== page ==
Whether this empowers their users is more than questionable. It might empower users to use some features for “free”, which in fact is paying in the currency of privacy instead with real money. But it clearly doesn’t empower the users to better control their privacy on the Internet.
When looking at the list of the (as of now) fourteen members of this association, it comes as no surprise that the usual suspects like Facebook, Google, or LinkedIn are amongst them – all of them with a long history of dealing with privacy in a questionable way. On the other hand, Microsoft is not a member of that community.
It is very important to understand what this association is about. The understanding of “internet freedom” is more the one of a robber baron, not the one of democracy. It is about their freedom to do business the way they want, not being hindered by privacy regulations. It is not about the freedom of choice for the users to decide about what happens with their data. My colleague Craig Burton some time ago has written a post in another context – but his claim therein applies here as well:
Freedom of Choice != Your Choice of Captor
The counter argument to this position is that users might want to personalize their online experience, like “tell me when I’m near something I’m interested in”. So tracking in and of itself is not necessarily bad. However, who is doing the tracking and what happens to that data is problematic.
The point is: It is still about freedom of choice. DNT enables the user to make his decisions. Best of all that is done in a way where the user can opt-in for tracking, where he can opt-out, and where he can decide about who can track and who not. Given that there is massive tracking without any information to the user today, DNT technology and regulation is mandatory from my perspective.
Besides this, I’m not really convinced by the results of tracking. Even in the days of big data, we end up with two problems: My historic interest doesn’t necessarily match my current interests. And even when it matches, the proposals made frequently are just weak. To give you an example: Some time ago I had been looking for some new camera lenses on Amazon (I buy a lot via Amazon mainly due to the simplicity and the reliable delivery). I’ve been only looking for FX lenses for the Nikon system (full format sensor). Amazon right afterwards started sending me masses of mails with proposals of lenses for the DX system (APS-C format sensor) and other things I definitely don’t need.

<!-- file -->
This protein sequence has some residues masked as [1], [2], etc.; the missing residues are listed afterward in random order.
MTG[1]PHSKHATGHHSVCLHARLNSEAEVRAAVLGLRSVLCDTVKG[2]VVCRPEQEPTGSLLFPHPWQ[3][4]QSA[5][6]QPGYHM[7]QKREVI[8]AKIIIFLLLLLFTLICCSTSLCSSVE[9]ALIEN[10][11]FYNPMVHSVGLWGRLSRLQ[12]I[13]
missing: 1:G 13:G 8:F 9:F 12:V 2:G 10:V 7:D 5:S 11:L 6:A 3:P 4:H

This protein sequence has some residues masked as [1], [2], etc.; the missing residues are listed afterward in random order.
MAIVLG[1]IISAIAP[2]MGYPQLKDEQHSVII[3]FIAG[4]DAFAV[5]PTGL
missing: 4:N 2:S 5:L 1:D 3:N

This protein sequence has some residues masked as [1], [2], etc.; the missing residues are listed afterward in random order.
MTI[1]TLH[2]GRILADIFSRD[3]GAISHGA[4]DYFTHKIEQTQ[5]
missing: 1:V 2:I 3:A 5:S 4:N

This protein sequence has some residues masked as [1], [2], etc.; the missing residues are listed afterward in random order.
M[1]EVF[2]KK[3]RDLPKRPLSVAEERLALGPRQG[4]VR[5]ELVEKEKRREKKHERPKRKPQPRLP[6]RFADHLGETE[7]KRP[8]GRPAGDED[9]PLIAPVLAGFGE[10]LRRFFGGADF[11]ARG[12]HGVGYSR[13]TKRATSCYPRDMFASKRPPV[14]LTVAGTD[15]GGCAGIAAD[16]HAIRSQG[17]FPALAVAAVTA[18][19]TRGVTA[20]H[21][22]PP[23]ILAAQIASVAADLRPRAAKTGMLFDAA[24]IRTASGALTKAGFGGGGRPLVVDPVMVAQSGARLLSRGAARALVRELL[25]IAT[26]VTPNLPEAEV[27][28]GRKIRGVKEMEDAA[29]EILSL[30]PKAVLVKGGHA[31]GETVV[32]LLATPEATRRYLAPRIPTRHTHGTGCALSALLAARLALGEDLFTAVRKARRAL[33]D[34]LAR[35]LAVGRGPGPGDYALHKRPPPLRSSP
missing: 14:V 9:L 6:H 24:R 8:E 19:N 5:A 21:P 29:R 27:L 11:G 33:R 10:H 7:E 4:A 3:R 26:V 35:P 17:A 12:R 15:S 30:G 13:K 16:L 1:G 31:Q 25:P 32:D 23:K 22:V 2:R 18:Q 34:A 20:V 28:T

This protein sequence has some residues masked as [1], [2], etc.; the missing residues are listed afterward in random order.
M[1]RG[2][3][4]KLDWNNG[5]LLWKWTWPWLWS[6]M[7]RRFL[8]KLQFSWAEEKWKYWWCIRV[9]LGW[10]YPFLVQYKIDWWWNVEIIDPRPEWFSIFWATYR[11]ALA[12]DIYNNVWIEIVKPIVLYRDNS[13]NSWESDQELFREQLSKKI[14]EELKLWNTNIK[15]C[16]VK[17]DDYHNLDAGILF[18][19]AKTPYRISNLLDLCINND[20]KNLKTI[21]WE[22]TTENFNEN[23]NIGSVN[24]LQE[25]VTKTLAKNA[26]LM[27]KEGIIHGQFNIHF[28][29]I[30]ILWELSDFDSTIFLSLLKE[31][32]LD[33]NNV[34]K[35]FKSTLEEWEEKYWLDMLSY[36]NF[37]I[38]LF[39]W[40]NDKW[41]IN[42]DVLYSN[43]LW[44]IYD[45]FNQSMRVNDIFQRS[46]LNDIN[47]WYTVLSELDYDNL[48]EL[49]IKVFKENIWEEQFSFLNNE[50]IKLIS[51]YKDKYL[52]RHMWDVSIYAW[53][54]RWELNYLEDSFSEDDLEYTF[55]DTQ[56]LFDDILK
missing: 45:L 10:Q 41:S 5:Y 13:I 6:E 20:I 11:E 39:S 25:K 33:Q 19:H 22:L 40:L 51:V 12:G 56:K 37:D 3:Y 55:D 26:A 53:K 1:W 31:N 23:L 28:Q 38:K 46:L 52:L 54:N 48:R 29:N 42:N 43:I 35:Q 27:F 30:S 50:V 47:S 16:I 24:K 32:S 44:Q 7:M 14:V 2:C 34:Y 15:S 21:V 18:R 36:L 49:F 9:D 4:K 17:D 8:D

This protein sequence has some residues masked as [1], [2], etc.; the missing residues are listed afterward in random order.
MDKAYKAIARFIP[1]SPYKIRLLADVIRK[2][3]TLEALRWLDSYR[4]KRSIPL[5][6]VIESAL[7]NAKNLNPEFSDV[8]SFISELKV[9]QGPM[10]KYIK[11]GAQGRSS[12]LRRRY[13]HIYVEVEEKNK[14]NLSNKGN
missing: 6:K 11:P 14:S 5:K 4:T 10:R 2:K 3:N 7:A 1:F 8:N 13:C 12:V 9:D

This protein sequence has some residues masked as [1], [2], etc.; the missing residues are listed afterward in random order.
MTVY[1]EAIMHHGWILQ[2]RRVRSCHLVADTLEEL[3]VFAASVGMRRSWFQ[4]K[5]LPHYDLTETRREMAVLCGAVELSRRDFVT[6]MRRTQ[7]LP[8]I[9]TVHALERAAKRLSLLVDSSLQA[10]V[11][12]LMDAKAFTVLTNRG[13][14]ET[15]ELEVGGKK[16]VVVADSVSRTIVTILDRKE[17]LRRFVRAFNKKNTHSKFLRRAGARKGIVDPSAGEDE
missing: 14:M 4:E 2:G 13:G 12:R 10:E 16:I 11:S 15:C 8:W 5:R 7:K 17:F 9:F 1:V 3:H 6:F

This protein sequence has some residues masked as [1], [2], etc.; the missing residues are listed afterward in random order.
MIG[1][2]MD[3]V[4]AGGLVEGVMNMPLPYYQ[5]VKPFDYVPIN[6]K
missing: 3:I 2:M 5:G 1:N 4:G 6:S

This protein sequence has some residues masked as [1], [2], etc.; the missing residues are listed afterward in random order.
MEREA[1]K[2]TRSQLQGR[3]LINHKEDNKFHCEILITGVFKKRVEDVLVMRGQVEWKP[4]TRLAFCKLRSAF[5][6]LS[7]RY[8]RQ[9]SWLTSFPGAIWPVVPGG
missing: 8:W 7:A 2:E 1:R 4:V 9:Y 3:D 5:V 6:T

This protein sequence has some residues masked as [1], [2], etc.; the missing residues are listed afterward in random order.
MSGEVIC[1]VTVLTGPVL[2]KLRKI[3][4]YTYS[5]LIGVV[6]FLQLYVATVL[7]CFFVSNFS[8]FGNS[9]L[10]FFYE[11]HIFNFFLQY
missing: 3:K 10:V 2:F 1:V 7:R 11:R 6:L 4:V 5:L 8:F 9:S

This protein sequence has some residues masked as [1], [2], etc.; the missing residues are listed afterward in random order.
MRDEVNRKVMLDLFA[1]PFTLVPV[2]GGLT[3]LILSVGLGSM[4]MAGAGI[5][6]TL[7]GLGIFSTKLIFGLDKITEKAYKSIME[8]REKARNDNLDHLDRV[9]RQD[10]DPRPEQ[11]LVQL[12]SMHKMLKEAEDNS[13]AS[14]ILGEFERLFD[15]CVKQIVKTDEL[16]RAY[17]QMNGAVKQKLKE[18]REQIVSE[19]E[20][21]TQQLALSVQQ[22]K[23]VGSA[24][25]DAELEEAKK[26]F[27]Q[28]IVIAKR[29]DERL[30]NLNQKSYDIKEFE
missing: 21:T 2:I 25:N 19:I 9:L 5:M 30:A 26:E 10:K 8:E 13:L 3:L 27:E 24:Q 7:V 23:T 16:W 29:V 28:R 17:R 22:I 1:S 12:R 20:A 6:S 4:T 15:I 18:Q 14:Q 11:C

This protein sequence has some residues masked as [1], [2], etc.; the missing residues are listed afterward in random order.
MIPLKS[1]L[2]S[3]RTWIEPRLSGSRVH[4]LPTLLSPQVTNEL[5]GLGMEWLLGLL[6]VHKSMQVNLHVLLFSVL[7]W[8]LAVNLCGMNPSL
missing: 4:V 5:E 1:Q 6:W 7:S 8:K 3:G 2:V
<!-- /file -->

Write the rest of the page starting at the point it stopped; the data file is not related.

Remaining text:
So to sum up:
- I strongly believe in the right of the individual to have freedom of choice. That clearly applies to tracking in the browser and on mobile devices.
- Tracking might be helpful – but despite all efforts and big data technology, the results provided today are at best mediocre (on average).
04.10.2012 by Martin Kuppinger
Adobe warned a few days ago that an internal server with access to its digital certificate code signing infrastructure was hacked. This resulted in at least two malicious files being distributed that were digitally signed with a valid Adobe certificate.
If you take the numbers published by Secunia, a security/patch management software vendor, Adobe ranks pretty high in the list of companies with reported vulnerabilities – especially when taking into account that it is only two core products in the case of Adobe (Adobe Reader and Adobe Flash Player), compared to the broad portfolio of either Oracle or Microsoft. When looking at “genuine vulnerabilities”, Adobe ranks 5th behind Oracle, Apple, Microsoft, and Google. The Secunia analysis also lists the Top 50 software portfolio, with Adobe Flash Player ranking 4th and Adobe Reader ranking 8th. Unfortunately, these are the two programs within the top ten of that list with the highest number of exploited critical vulnerabilities.